Honouring our military working dogs units

Posted by Cyril. November 6th 2013.

It’s hard to imagine a dog in a warzone and it’s probably something you’ve never considered, but their special skills and heightened senses make them the perfect partners for soldiers carrying out certain tasks that humans cannot.

They can protect and aid our forces like the loyal best friends we know them as at home.

So, as we remember our soldiers this Remembrance Day, it’s worth a thought for the working dogs of the military for their amazing work that helps our troops.

army dog

 

The regiment

The army has five military working dog squadrons in the regiment, made up of 284 soldiers and around 200 dogs. The soldiers of 104 Working Dog Regiment returned home from Afghanistan last month, after a seven-month tour.

The regiment consists of highly trained army dogs and their handlers. The dogs carry out tasks including base patrol to protect British soldiers, searching vehicles, and patrolling the front line. They play a key role in the detection of explosives (IEDs).

Veterinary officers are on hand to maintain the health and well-being of the dogs in the regiment with annual health checks and routine care.

Search and protect

Their role in Afghanistan is to contribute to the protection of bases with the dogs searching for things that can cause harm.

Major Ian Razell from the dog unit said:

“The explosives and weapons that our dogs found have made Helmand a safer place for our troops and the Afghan people.”

Corporal Tamara King worked as a ‘Trainer-Maintainer’ in the regiment. She worked with the dogs to keep their search skills sharp enough as they came back into the camp.

Understandably, like humans they take a bit of time to adapt to the different conditions in Afghanistan.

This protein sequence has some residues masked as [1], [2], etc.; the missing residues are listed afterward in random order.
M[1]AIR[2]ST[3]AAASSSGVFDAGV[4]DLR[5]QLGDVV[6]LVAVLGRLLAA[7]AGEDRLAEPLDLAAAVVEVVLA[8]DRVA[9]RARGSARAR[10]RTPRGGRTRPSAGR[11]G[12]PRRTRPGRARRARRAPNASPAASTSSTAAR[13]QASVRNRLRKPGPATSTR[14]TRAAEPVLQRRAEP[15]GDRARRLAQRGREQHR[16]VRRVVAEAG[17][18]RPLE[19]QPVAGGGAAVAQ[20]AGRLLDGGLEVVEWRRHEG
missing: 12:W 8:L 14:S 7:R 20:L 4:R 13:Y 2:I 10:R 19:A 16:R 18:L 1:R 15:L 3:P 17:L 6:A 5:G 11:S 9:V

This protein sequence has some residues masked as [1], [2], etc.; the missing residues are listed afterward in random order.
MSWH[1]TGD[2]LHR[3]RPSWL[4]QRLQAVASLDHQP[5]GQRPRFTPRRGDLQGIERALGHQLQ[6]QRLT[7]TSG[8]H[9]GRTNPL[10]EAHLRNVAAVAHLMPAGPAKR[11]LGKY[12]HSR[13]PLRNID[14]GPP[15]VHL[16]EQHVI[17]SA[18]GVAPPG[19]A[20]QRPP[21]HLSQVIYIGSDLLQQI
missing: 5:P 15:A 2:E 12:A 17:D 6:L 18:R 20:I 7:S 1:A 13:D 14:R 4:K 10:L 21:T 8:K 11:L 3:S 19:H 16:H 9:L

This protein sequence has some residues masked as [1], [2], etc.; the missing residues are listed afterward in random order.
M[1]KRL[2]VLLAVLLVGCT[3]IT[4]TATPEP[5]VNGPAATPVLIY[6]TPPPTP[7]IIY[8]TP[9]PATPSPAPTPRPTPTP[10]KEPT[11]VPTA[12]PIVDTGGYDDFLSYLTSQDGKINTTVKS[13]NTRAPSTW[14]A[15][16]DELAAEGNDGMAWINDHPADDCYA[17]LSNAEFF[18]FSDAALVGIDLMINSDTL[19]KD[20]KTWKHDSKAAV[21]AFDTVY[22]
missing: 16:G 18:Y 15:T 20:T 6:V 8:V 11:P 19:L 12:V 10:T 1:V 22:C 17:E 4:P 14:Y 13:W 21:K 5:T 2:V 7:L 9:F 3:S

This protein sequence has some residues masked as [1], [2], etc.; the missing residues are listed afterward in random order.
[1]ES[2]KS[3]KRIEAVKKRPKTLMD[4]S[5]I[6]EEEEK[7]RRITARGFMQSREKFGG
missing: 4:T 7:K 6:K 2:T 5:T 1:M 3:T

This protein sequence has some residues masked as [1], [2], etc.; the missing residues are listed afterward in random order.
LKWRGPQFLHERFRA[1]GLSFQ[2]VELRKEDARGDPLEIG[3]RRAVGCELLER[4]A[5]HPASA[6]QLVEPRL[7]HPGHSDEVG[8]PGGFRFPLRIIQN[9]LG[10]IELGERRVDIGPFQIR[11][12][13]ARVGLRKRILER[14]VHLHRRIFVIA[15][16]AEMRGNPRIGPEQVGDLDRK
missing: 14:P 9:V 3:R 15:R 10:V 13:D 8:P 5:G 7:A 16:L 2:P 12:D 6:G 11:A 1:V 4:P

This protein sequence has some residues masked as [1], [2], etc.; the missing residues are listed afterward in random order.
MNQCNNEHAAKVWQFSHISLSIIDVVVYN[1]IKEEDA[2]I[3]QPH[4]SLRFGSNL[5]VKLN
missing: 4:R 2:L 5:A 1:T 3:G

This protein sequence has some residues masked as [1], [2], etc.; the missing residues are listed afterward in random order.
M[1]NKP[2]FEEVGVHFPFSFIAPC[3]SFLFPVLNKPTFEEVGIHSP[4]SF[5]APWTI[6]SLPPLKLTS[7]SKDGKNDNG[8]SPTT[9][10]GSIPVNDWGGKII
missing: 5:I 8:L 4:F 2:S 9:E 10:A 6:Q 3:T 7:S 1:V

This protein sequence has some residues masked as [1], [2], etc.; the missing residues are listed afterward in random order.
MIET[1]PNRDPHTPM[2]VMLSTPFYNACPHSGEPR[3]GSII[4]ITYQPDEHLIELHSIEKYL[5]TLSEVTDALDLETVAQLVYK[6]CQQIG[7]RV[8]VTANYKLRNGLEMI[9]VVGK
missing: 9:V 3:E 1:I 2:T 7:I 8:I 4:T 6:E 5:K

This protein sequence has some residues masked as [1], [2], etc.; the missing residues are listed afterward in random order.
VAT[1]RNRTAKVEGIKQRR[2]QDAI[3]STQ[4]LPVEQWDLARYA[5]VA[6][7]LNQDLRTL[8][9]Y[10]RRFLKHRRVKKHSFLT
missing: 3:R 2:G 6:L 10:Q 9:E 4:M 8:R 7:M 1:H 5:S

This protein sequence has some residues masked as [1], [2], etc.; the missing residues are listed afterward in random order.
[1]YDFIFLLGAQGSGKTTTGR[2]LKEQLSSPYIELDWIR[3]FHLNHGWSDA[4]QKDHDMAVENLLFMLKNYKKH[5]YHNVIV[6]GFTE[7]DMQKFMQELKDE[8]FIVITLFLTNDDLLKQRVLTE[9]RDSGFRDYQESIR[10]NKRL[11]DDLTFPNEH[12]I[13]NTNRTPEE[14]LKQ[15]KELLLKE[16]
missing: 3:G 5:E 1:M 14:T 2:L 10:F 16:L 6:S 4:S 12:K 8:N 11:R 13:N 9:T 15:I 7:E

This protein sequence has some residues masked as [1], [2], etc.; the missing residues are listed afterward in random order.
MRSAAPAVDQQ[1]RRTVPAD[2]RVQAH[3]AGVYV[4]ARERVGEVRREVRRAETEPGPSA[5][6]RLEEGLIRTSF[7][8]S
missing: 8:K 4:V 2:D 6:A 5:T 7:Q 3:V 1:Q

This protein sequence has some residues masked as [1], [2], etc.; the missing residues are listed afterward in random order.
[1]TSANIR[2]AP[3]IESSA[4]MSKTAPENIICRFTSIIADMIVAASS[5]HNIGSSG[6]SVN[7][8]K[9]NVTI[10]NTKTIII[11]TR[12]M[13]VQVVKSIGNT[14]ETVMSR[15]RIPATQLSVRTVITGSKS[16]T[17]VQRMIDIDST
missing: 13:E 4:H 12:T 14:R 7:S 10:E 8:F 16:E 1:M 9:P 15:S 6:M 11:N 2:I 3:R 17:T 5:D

She said: “The dogs have found some significant caches of arms and explosives and it’s great to know that I’ve helped train the dogs that made Helmand a safer place.”

Man’s best friend

The work that they do is built on great relationships between the dogs and their handlers. They build uniquely close relationships which they maintain while in barracks and when out on operations. A handler and their dog could be working together as a pair for a few weeks or even up to a few months.

Army dog handlers find it a rewarding role, with the satisfaction that the dog they train or handle might make a big contribution to military operations but it can also be a challenging role as soldiers must first train as a soldier, and then complete training for dog operations.

They also need to take care of their dog as well as themselves, looking out for health problems they might have.

The dogs need to be trained to the extent where they can respond to the body language and commands of their handler while off a lead, and can sniff out arms and explosives with their keen sense of smell.

One thing is for sure army dog’s work to protect our soldiers and country so for that we are extremely thankful.

 

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